This has now been confirmed by Debbie Nelson, the incoming principal of Jane Addams. See this story in the P-I.
It is possible that the District may have changed their mind about the capacity needs of Northeast Seattle. They may choose to re-open Sand Point as a K-5 elementary and convert Jane Addams to a comprehensive 6-8 middle school.
This is - I repeat - strictly a rumor and not confirmed.
If this is true, however, it raises a lot of questions about the District's processes for making capacity decisions.
First, when all the world was telling them to do it that way six months ago, why didn't they agree?
Second, how can they make these changes after open enrollment, after families have made plans and commitments? If you enrolled your child in the K-5 program at Jane Addams, how do you feel about the idea that the program will be closed in a couple years - possibly before your child leaves it? How do you feel about it if your child got a mandatory enrollment to the K-5 there?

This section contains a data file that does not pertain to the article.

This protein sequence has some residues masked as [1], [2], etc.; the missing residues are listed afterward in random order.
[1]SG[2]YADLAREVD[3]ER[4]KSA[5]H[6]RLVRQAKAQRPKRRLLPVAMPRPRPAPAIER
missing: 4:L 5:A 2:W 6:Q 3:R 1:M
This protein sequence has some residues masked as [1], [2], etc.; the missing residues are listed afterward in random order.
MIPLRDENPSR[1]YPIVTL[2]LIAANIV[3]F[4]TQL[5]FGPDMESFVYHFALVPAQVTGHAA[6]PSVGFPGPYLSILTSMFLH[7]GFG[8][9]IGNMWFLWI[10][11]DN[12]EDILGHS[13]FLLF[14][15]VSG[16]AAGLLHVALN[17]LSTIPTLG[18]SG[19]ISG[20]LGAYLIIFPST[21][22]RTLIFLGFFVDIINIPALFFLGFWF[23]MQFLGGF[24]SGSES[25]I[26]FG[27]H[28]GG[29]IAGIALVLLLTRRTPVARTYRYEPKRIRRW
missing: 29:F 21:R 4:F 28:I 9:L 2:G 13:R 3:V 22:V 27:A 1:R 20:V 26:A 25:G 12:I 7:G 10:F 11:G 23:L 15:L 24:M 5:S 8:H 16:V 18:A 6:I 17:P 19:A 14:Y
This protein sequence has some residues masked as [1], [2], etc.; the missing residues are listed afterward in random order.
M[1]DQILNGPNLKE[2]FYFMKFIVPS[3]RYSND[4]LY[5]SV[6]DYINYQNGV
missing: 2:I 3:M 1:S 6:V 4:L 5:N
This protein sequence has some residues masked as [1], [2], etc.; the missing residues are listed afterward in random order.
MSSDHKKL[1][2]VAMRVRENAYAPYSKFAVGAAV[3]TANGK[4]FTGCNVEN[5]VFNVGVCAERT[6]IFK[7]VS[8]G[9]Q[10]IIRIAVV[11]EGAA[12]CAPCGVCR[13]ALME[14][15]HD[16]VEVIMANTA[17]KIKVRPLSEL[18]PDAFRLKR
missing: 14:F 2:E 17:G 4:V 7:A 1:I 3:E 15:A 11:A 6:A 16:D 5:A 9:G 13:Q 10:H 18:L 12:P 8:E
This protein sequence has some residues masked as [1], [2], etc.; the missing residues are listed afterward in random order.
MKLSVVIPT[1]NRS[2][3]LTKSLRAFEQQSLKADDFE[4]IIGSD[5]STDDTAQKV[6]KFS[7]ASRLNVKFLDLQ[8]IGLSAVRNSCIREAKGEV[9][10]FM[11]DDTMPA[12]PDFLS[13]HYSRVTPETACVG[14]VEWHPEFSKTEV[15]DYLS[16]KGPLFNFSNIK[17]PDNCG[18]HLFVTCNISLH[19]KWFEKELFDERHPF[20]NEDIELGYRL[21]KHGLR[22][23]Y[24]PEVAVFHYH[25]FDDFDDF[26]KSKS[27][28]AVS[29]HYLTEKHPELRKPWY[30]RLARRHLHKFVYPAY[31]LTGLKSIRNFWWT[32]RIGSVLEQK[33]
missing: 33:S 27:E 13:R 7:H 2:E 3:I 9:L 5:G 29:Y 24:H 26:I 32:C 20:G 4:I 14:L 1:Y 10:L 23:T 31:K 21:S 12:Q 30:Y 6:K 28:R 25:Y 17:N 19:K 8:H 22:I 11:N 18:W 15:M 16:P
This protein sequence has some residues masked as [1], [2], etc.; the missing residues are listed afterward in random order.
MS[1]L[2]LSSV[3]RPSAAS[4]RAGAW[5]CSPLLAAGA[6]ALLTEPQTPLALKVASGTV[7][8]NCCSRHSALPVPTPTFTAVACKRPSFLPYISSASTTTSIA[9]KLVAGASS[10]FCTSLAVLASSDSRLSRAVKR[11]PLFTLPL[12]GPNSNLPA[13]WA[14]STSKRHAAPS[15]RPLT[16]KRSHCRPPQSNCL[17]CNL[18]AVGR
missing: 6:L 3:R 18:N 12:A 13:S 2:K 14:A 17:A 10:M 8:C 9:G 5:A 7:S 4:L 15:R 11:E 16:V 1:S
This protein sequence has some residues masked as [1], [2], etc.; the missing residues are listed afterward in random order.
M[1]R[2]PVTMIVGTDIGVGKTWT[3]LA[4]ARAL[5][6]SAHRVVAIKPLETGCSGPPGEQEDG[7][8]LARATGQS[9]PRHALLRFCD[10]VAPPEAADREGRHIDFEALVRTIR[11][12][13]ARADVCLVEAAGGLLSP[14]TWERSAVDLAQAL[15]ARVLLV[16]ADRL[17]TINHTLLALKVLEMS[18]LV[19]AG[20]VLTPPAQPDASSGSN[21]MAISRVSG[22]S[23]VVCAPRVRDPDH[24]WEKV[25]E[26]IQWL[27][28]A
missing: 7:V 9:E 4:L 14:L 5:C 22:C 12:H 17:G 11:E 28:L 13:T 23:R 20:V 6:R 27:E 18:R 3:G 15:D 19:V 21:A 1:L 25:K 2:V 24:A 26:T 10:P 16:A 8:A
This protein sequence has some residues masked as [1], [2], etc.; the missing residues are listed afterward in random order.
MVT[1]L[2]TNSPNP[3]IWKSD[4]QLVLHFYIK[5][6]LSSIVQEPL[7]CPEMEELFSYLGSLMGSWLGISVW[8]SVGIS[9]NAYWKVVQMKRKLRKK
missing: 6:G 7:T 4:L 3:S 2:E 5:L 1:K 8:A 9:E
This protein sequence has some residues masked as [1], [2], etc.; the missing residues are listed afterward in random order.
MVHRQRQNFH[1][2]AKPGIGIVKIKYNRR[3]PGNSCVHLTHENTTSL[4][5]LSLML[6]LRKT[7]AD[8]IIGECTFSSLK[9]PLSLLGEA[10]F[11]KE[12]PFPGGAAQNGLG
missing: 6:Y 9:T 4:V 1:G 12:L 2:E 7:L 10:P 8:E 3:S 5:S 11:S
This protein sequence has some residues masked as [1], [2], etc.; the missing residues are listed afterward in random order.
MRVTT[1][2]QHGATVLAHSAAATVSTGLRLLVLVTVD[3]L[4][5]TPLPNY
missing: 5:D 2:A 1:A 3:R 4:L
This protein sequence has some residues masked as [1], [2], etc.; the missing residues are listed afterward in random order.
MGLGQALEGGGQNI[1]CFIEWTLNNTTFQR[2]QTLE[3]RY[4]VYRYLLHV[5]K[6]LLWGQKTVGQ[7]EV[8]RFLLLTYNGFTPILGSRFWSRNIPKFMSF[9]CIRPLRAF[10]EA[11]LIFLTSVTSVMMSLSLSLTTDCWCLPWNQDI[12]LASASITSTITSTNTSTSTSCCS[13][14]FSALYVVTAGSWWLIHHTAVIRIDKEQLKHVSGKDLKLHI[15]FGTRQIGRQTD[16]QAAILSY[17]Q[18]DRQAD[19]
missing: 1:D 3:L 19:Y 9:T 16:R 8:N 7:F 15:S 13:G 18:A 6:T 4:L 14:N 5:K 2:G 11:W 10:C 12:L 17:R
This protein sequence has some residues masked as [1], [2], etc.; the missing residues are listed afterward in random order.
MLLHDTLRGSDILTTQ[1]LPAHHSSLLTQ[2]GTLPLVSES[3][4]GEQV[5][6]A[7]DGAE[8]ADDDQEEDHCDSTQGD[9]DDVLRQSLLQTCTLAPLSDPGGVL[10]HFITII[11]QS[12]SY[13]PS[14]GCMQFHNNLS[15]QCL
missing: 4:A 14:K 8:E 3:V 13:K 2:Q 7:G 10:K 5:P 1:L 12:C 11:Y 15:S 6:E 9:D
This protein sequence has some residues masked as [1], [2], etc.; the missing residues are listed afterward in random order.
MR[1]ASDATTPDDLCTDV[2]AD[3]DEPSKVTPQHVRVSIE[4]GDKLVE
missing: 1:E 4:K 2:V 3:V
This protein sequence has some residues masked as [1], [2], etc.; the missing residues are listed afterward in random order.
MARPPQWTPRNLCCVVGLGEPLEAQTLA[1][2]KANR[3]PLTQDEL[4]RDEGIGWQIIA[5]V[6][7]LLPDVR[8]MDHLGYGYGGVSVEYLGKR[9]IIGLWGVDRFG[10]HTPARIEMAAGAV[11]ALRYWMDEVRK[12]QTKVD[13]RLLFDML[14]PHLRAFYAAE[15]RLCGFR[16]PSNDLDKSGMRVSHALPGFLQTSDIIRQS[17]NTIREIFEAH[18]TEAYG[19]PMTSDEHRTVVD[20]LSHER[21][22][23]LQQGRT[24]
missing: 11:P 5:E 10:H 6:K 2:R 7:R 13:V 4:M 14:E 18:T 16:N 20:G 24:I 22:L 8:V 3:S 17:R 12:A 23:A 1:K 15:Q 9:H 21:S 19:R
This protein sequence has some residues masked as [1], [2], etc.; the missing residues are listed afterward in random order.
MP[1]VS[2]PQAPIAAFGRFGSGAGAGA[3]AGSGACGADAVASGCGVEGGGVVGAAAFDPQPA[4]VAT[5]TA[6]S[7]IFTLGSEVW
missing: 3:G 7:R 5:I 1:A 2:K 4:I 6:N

Third, what sort of commitment can anyone expect to the K-5 program from any source? From the community? From the building staff? From the District? Who is going to enroll in the program next year or the year after if they know that the program is closing? Who will come and work there? What resources will the building or the District commit to the program knowing that it is closing?
Fourth, what will become of the students in the K-5 program when it closes? Will they be re-located to Sand Point? From the north end of the cluster to the south end of the cluster? Will the District find some place for them in nearby schools? Which ones will have space?
This would normally be welcomed as good news. This is what people were asking for six months ago. But six months ago the District was adamantly opposed to it - so what changed their minds and why weren't the voices of the community and the reasons provided by the community enough to change their minds six months ago? What new data has come to light? And why is that new data convincing and persuasive when the community's voices could not be convincing or persuasive? I guess this will reveal who the District listens to and what really does influence their decisions. We already know what doesn't.